“The Rehearsal” review: A fine line between actuality and deception


Courtesy of IMDb

David Culotta, Staff Writer

Nathan Fielder’s “The Rehearsal” is a dizzying, unsettling, and sometimes beautiful look into what happens when you give a madman an HBO budget and release him into the world.

Fans of Fielder’s previous show, “Nathan For You,” will recognize many of his signature elements, such as unnecessarily elaborate schemes, impossibly over-the-top characters that may or may not be “real people,” and of course Nathan wearing silly outfits for seemingly no reason at all. The premise of “The Rehearsal” is so niche that although I have recommended the show to as many people as I possibly can, I am still incapable of describing what the show is actually about. 

Nathan initially presents the show as being an episodic comedy where he helps people, probably best described as “contestants,” rehearse for important life events by perfectly replicating every detail of the scenario they will encounter before they must attempt to deal with the scenario in the real world. While this description may not seem that maddening, it should be noted that the “perfect replicas” include an entire building crafted with every detail set to emulate its real-life counterpart, from the tilted paintings on the wall, to the exact spices in the spice rack, as well as a hiring actors to follow and gain information about their “mark” in order to perfectly replicate the behaviors and mannerisms as some important figure in the contestant’s life.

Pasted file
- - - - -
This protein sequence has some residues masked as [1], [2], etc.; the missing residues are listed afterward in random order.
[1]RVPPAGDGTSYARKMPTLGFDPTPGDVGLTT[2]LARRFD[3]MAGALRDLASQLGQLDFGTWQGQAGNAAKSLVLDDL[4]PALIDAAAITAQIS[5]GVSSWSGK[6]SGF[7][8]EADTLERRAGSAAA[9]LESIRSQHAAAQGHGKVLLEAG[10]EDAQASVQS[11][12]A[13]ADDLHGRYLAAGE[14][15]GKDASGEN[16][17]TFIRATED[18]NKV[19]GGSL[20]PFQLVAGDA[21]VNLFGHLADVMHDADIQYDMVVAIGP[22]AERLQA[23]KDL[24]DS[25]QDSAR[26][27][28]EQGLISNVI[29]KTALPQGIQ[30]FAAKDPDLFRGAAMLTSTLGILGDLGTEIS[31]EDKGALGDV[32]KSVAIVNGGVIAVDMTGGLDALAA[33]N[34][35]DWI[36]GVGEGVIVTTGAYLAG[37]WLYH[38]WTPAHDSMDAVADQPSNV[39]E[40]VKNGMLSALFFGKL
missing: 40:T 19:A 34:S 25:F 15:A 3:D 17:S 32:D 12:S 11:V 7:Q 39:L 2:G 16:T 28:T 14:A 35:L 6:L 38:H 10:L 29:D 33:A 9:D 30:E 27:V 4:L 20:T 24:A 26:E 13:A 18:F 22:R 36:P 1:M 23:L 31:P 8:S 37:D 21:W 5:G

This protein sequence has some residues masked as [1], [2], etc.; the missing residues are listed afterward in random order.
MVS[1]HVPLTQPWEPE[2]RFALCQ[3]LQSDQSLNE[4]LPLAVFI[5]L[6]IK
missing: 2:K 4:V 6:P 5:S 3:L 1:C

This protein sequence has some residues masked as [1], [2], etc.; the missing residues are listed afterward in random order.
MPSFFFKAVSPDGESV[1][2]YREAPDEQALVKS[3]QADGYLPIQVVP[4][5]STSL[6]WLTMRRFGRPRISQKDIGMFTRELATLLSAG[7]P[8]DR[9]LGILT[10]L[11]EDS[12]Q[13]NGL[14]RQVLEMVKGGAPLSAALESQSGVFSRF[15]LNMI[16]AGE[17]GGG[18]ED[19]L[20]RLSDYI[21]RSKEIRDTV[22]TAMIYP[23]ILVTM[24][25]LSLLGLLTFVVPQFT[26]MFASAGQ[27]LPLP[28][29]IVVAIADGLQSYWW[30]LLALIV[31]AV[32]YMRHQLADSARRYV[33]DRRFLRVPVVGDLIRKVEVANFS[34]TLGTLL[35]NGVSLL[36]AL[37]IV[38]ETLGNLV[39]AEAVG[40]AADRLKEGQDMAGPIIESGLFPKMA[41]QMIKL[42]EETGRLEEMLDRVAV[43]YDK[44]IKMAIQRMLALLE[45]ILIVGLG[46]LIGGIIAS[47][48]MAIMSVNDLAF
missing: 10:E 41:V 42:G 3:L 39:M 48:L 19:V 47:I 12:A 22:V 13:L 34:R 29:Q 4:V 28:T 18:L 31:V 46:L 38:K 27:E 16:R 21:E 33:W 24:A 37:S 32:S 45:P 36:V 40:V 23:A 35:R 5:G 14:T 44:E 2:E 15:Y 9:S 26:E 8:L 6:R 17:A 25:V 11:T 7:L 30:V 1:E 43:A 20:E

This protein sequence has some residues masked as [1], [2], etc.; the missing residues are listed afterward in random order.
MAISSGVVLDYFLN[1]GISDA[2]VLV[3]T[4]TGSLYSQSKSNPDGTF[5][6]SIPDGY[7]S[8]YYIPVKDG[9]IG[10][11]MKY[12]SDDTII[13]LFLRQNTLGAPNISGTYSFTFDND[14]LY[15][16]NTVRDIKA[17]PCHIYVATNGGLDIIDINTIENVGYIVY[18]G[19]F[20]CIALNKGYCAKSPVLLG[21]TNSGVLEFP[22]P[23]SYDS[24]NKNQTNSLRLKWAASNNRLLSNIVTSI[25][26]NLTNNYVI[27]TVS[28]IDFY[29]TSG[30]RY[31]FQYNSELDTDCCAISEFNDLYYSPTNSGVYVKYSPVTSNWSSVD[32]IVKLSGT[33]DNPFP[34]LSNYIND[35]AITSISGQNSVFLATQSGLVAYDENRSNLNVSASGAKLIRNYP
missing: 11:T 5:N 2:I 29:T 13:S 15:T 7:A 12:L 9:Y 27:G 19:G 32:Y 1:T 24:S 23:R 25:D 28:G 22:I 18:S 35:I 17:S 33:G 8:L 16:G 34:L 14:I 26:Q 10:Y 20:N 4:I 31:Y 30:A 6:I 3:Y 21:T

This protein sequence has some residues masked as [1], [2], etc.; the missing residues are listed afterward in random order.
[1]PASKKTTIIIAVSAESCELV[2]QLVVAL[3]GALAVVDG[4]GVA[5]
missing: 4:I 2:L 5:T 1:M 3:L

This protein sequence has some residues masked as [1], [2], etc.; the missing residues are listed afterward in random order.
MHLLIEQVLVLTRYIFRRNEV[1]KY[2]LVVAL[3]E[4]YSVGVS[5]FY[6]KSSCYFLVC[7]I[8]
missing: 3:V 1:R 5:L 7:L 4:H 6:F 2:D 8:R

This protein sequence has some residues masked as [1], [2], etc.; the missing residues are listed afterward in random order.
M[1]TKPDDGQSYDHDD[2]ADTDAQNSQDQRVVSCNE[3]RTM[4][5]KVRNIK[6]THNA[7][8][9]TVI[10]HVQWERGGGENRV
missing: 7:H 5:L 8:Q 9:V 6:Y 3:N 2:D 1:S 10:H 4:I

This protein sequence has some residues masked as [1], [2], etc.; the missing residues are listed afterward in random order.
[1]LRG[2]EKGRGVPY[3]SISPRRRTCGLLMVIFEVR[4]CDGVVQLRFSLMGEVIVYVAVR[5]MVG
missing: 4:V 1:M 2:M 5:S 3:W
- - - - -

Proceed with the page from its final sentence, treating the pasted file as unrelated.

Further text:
As the season progresses, the show slowly descends into something much more disturbing, with each episode leaving the viewer feeling as though Nathan has committed some sort of crime, even though he has done nothing illegal whatsoever. While the show remains comedic throughout every episode, one quickly begins to wonder how much of the show is “real” and how much of it is staged, hoping for the sake of the people involved that much more of it is staged than the audience was initially promised.

But at a certain point, the realization begins to set in that it doesn’t matter because at the end of the day, Nathan Fielder has complete and total control over everything (and everyone) you are watching, and he is going to use every resource at his disposal to tell exactly the story that he wants to tell, regardless of whether the viewer thinks what he is doing is “ethical.”


“The Rehearsal” is now available on HBO Max.


Illustration by Ariel Landry